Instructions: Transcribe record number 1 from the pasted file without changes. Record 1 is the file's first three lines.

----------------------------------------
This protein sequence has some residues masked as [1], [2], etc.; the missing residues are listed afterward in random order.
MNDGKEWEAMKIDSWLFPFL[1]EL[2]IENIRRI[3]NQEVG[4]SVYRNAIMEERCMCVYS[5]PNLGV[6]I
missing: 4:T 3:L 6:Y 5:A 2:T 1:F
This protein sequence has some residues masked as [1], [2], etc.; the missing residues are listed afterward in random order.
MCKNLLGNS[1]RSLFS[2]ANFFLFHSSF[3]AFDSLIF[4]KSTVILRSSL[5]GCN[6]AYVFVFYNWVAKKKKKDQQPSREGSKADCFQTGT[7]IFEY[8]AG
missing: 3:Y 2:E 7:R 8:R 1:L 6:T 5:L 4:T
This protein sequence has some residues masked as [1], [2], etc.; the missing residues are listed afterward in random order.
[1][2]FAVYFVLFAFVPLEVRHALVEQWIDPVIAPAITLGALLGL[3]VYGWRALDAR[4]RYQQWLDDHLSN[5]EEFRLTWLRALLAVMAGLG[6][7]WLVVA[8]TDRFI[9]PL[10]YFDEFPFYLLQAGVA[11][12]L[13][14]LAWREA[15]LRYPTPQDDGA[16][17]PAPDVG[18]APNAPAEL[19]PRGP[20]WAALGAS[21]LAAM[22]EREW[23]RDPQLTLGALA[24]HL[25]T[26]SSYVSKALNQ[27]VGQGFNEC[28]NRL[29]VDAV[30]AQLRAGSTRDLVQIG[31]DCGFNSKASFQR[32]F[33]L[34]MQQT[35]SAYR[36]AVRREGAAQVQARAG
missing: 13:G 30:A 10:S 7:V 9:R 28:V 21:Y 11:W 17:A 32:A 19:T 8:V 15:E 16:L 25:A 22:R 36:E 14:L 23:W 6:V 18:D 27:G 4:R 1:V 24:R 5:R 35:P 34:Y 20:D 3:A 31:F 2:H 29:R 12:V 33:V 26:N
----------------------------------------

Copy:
This protein sequence has some residues masked as [1], [2], etc.; the missing residues are listed afterward in random order.
MNDGKEWEAMKIDSWLFPFL[1]EL[2]IENIRRI[3]NQEVG[4]SVYRNAIMEERCMCVYS[5]PNLGV[6]I
missing: 4:T 3:L 6:Y 5:A 2:T 1:F